News Column

Chiwetel Ejiofor is unforgettable in compelling '12 Years a Slave'

October 24, 2013

YellowBrix

Oct. 24--One of the recurring names on best actor nomination lists for 2013 is bound to be Chiwetel Ejiofor, who gives an unforgettable performance in "12 Years a Slave."

In the drama based on a true story, he plays Solomon Northup, a free black musician of 1840s New York who is drugged, shackled and shipped off to the South. There he learns what it's like to live with constant indignities and horrific brutalities that should be unimaginable.

It's a role that the 36-year-old British actor of Nigerian descent approached with a sense of responsibility. Yet as difficult as it was to re-create what Northup endures, it also was a gift of sorts.

"I had expected everything to be this great challenge, and actually in the moment of it, I felt more the privilege actually of telling Solomon's story than the complications of telling the story (for me) personally," says Ejiofor (whose name is pronounced Chew-eh-tell Edge-ee-oh-for). "It felt like it was actually pushing me closer to his reality and I felt that was a good direction to be going."

"12 Years a Slave" is being described as possibly the most important movie of the year. Audiences have been leaving theaters moved and stunned, as a writer for Vulture.com said of a Telluride Film Festival screening: "It wasn't just that people broke down crying throughout -- though plenty in my audience did -- it's that during the closing credits, when I finally found it in me to stand and turn around, I looked back at faces that were shell-shocked to the core."

Ejiofor understands that response, which he has seen unfold during screenings. "I think what happened was I saw the shift in the audience that I'd experienced when I read the book and read the screenplay," he says by phone. "You go from that moment of watching something to that much more immersive experience of actually feeling it, as if you're there."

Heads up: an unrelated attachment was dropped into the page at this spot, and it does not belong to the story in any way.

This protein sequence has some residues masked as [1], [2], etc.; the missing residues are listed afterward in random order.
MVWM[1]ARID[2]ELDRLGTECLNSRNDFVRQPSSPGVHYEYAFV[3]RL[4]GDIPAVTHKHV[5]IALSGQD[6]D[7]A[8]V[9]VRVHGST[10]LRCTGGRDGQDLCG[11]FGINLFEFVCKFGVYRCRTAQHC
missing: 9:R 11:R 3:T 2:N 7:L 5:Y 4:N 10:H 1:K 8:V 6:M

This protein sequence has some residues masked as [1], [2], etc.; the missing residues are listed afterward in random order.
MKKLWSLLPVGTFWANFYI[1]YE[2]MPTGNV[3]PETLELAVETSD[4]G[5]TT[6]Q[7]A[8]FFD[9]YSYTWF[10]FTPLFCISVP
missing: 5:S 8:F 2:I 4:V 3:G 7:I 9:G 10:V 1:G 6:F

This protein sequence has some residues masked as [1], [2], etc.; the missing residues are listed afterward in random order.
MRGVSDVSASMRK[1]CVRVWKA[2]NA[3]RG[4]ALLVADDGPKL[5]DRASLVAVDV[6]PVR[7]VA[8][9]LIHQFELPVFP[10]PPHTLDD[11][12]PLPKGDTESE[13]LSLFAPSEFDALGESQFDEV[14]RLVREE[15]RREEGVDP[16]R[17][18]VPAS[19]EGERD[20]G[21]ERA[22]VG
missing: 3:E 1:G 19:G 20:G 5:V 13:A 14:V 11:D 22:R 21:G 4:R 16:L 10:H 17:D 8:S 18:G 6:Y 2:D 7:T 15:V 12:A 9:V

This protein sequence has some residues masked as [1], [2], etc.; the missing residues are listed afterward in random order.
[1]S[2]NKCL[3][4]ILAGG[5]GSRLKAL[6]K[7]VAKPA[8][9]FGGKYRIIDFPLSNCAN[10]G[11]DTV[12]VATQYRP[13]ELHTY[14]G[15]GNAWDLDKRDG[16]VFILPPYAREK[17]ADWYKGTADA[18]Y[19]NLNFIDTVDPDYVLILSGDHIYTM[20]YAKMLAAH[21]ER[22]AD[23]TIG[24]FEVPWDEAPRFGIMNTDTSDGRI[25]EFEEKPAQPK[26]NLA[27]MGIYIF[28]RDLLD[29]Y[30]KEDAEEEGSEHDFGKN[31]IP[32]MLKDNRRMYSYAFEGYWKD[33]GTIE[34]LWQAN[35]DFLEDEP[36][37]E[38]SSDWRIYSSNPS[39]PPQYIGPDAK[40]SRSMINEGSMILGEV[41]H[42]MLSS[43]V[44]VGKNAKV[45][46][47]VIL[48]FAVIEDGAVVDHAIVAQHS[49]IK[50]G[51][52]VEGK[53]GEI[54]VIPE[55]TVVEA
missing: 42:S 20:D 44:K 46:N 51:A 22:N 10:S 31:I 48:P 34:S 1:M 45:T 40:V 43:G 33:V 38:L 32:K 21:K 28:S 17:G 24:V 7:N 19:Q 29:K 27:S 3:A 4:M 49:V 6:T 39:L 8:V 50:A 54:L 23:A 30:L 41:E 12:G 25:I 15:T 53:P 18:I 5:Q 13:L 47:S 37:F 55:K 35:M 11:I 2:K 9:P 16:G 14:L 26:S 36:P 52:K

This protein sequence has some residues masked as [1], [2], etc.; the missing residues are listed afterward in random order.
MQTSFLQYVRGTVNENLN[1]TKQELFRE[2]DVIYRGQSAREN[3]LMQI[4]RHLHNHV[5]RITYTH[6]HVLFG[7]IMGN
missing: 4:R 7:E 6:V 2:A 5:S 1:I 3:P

Adapted from the 1853 memoir by Northup, the movie recounts his fight to stay alive and maintain his sense of hope after being sold to a mild-mannered plantation owner (Benedict Cumberbatch) who hides from the ugliness that fuels his wealth.

Later, Northup is handed over to a monstrous tyrant (played fearlessly by Michael Fassbender) who uses religion to justify his actions when he's not terrorizing the men and women who pick his cotton. Eventually, Northup risks everything in a bid to regain his freedom after meeting a Canadian carpenter (Brad Pitt) who doesn't believe in slavery.

A busy actor whose credits include the original movie version of "Kinky Boots," the classic Christmas rom-com "Love Actually" (he was Keira Knightley's husband) and an acclaimed stage version of "Othello," Ejiofor says he had never read something so detailed about the day-to-day reality of living in servitude as "12 Years a Slave."

"I thought it was an extraordinary piece, just an amazing piece of material and an amazing character and journey. I was so moved by it. I also felt a kind of responsibility about it, the responsibility of telling that story," he says.

Moved by the story

Ejiofor went to Louisiana before shooting started to get a feel for the place and visit some plantations. During rehearsals, he notes, the actors discussed things more from a psychological point of view than an emotional one. Their task was to not shy away from the disturbing scenarios they had to play out.

"From the book and from the screenplay, what happened to those people in that time was quite clear. I think our responsibility was just to try and tell that story as truthfully as we could."

The movie was shot at Louisiana plantations in the middle of summer, where the soaring temperatures and surrounding history helped fuel the performances. As the film's British director, Steve McQueen, told the Los Angeles Times, "The fact of being on a plantation does something to you. It's like being at the scene of the crime. And yet it's also extraordinarily beautiful. It's an odd thing to be around."

Despite the painful subject matter, the mood on the set was relaxed and supportive. "A lot of people, the cast and crew, were just very keen to tell the story, were excited to tell it, were very moved by it and were just really engaged by it and wanted to come together and tell the story," Ejiofor says.

That sense of unity is typical of projects helmed by McQueen, who's had prior critical hits with 2008's "Hunger," about an IRA prison hunger strike, and 2011's "Shame," a portrait of a sex addict, both starring Fassbender.

"It's a very special place to be," says Ejiofor of McQueen's set.

With Oscar talk building for "12 Years a Slave," Ejiofor is also in the spotlight for his new cable mini-series, "Dancing on the Edge," about a jazz band in 1930s London, which debuted Saturday on the Starz network. But at the moment, he's not thinking about what's next or whether he's ready for the approaching award season spotlight.

"We'll see what happens," he says cautiously. "But I'm just thrilled about the film, so I'm excited to get it out there and have people discuss it. I'm deeply proud of it. I'm about as happy as I can be as an actor right now."

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